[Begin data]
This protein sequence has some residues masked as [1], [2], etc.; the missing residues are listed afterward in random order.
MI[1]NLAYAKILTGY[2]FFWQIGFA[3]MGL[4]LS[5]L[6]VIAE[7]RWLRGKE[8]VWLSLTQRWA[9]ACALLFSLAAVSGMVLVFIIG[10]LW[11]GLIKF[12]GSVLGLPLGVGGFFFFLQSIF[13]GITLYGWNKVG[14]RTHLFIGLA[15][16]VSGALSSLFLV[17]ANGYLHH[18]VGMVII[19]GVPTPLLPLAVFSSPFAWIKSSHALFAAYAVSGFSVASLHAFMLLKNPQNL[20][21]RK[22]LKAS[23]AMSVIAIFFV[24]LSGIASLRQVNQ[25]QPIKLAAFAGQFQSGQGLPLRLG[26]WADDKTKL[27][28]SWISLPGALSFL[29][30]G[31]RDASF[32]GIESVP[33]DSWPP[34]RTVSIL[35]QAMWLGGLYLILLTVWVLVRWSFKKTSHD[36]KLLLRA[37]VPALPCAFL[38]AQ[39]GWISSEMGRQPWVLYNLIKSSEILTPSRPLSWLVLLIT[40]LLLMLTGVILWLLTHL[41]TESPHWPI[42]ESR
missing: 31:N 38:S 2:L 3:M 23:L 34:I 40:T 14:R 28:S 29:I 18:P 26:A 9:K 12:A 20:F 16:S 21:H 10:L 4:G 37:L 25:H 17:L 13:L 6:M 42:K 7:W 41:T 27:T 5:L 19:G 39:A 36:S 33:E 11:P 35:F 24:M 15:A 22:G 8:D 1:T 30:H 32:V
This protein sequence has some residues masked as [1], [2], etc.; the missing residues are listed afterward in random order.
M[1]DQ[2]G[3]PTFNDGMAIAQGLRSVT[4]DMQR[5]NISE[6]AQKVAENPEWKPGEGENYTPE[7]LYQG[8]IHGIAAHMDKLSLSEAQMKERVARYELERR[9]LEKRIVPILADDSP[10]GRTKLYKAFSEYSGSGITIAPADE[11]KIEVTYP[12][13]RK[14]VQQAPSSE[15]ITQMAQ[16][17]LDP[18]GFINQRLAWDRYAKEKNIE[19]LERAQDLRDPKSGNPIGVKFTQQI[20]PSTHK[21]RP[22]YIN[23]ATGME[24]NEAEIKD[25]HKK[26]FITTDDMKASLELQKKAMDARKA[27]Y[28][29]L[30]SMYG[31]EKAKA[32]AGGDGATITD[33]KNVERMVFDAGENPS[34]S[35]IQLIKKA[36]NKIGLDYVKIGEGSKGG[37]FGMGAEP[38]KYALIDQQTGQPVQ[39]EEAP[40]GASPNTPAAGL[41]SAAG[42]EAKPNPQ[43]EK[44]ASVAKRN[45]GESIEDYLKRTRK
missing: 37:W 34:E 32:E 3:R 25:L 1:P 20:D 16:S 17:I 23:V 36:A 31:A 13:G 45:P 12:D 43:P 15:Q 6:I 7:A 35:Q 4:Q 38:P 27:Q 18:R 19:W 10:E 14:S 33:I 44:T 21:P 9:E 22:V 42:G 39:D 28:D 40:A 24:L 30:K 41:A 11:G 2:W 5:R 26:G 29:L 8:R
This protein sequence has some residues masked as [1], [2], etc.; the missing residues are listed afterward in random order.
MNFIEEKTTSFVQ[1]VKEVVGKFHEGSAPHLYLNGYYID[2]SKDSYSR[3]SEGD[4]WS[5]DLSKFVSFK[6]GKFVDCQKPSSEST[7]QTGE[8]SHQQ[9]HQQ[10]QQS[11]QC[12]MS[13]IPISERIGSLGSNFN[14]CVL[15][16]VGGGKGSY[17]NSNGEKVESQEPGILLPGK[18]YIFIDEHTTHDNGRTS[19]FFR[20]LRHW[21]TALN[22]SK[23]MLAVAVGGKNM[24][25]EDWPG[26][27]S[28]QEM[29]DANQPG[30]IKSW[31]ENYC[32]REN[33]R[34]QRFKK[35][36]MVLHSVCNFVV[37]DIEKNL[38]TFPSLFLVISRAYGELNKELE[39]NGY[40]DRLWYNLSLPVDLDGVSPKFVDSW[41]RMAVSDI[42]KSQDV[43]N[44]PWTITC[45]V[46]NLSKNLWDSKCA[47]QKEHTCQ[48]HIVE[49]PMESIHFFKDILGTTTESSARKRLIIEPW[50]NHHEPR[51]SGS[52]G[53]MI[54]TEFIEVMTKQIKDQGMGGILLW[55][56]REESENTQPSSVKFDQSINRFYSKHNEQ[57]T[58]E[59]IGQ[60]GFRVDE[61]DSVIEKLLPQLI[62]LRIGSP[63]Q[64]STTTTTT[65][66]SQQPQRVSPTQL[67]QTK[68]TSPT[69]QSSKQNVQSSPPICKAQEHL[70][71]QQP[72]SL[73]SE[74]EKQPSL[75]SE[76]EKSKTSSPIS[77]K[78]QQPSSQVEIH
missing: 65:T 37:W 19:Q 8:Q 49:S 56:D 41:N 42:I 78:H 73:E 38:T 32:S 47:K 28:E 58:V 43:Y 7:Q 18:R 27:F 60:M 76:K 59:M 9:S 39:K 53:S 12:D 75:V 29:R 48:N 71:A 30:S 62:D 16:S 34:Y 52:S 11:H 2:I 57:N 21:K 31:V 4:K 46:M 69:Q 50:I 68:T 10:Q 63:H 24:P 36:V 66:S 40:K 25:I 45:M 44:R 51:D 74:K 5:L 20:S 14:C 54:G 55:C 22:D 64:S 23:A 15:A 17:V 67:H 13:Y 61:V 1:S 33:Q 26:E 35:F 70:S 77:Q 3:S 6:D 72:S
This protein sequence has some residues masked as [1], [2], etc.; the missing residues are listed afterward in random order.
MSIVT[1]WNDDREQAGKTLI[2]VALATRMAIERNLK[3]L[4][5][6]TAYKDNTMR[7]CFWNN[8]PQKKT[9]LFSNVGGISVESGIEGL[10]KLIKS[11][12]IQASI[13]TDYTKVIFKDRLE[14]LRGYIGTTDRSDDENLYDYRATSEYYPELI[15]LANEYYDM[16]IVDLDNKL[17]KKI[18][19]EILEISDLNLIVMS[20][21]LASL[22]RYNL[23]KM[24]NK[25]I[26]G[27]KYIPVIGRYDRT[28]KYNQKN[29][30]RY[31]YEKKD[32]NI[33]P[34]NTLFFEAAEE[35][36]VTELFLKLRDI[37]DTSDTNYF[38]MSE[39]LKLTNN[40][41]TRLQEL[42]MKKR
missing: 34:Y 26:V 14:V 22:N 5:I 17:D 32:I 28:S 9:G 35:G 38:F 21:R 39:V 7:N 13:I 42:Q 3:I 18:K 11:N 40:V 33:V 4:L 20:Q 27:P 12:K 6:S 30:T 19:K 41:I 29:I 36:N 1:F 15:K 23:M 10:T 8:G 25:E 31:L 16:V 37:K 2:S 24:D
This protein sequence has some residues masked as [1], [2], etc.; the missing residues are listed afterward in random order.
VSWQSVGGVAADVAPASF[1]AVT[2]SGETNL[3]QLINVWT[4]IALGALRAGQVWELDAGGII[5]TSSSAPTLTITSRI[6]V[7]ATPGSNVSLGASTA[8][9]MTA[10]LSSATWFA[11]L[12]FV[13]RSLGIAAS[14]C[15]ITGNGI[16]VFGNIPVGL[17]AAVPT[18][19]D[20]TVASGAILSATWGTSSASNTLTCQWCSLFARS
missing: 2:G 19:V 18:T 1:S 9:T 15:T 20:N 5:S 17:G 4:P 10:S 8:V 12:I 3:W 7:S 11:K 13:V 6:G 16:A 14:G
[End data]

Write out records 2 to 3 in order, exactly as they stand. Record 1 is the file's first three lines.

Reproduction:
This protein sequence has some residues masked as [1], [2], etc.; the missing residues are listed afterward in random order.
M[1]DQ[2]G[3]PTFNDGMAIAQGLRSVT[4]DMQR[5]NISE[6]AQKVAENPEWKPGEGENYTPE[7]LYQG[8]IHGIAAHMDKLSLSEAQMKERVARYELERR[9]LEKRIVPILADDSP[10]GRTKLYKAFSEYSGSGITIAPADE[11]KIEVTYP[12][13]RK[14]VQQAPSSE[15]ITQMAQ[16][17]LDP[18]GFINQRLAWDRYAKEKNIE[19]LERAQDLRDPKSGNPIGVKFTQQI[20]PSTHK[21]RP[22]YIN[23]ATGME[24]NEAEIKD[25]HKK[26]FITTDDMKASLELQKKAMDARKA[27]Y[28][29]L[30]SMYG[31]EKAKA[32]AGGDGATITD[33]KNVERMVFDAGENPS[34]S[35]IQLIKKA[36]NKIGLDYVKIGEGSKGG[37]FGMGAEP[38]KYALIDQQTGQPVQ[39]EEAP[40]GASPNTPAAGL[41]SAAG[42]EAKPNPQ[43]EK[44]ASVAKRN[45]GESIEDYLKRTRK
missing: 37:W 34:E 32:E 3:R 25:L 1:P 20:D 16:S 17:I 23:V 36:A 31:A 13:G 45:P 12:D 43:P 15:Q 6:I 7:A 35:Q 4:Q 38:P 27:Q 18:R 19:W 10:E 14:S 33:I 44:T 21:P 9:E 22:V 42:G 39:D 28:D 40:A 24:L 30:K 41:A 11:G 2:W 5:R 26:G 29:L 8:R
This protein sequence has some residues masked as [1], [2], etc.; the missing residues are listed afterward in random order.
MNFIEEKTTSFVQ[1]VKEVVGKFHEGSAPHLYLNGYYID[2]SKDSYSR[3]SEGD[4]WS[5]DLSKFVSFK[6]GKFVDCQKPSSEST[7]QTGE[8]SHQQ[9]HQQ[10]QQS[11]QC[12]MS[13]IPISERIGSLGSNFN[14]CVL[15][16]VGGGKGSY[17]NSNGEKVESQEPGILLPGK[18]YIFIDEHTTHDNGRTS[19]FFR[20]LRHW[21]TALN[22]SK[23]MLAVAVGGKNM[24][25]EDWPG[26][27]S[28]QEM[29]DANQPG[30]IKSW[31]ENYC[32]REN[33]R[34]QRFKK[35][36]MVLHSVCNFVV[37]DIEKNL[38]TFPSLFLVISRAYGELNKELE[39]NGY[40]DRLWYNLSLPVDLDGVSPKFVDSW[41]RMAVSDI[42]KSQDV[43]N[44]PWTITC[45]V[46]NLSKNLWDSKCA[47]QKEHTCQ[48]HIVE[49]PMESIHFFKDILGTTTESSARKRLIIEPW[50]NHHEPR[51]SGS[52]G[53]MI[54]TEFIEVMTKQIKDQGMGGILLW[55][56]REESENTQPSSVKFDQSINRFYSKHNEQ[57]T[58]E[59]IGQ[60]GFRVDE[61]DSVIEKLLPQLI[62]LRIGSP[63]Q[64]STTTTTT[65][66]SQQPQRVSPTQL[67]QTK[68]TSPT[69]QSSKQNVQSSPPICKAQEHL[70][71]QQP[72]SL[73]SE[74]EKQPSL[75]SE[76]EKSKTSSPIS[77]K[78]QQPSSQVEIH
missing: 65:T 37:W 19:Q 8:Q 49:S 56:D 41:N 42:I 78:H 73:E 38:T 32:S 47:K 28:E 58:V 43:Y 7:Q 18:R 27:F 60:M 76:K 59:M 9:S 39:K 53:S 12:D 75:V 29:R 48:N 71:A 30:S 62:D 16:S 34:Y 52:S 11:H 2:I 57:N 21:K 31:V 4:K 46:M 69:Q 50:I 68:T 10:Q 63:H 24:P 36:V 66:S 40:K 25:I 45:M 44:R 51:D 74:K 5:L 20:S 14:C 54:G 55:C 22:D 64:S 23:A 15:A 17:V 67:H 13:Y 61:V 1:S 33:Q 26:E 35:F 70:S 77:Q 3:S 6:D 72:S